Blue Nile acquisition has been finalized—what happens next?

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Last month, e-tailer Blue Nile was acquired by an investor group made up of Bain Capital Private Equity, Bow Street, and Adama Partners. Moving forward, it will become a private company, retreating from the public markets.

Known in the industry for its low-priced, generic engagement rings and fine jewellery, the company aims to allow consumers to take control of their retail experience. For independent jewellers, these core tenets of Blue Nile’s sales strategy have made it tough competition over the years. Blue Nile chairman, CEO and president, Harvey Kanter, notes that the online retailer has been successful in “disrupting” the way consumers shop for fine jewellery.

Kanter notes that as the company enters its “next phase” of growth, it will “continue to expand [its] vision and focus on putting the customer first by reaching them the way they prefer to shop, whether it’s a computer, mobile device, or in [Blue Nile’s] webrooms.”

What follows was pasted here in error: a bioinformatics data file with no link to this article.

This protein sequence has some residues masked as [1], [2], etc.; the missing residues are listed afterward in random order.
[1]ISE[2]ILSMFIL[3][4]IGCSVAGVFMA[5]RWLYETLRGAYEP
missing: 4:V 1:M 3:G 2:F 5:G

As the company continues its journey into the private sector, independent jewellers must take steps to ensure that they remain competitive with the e-tailer. With Blue Nile’s lack of advertising and focus on generic engagement pieces, this is not as daunting a task as it may seem: they do not present branded product or timepieces, so this is a great way to amp up the competition. Social media presence, web advertising, and SEO are also important to consider, as Blue Nile lacks in these categories.

Remember: the best defense is a good offense.

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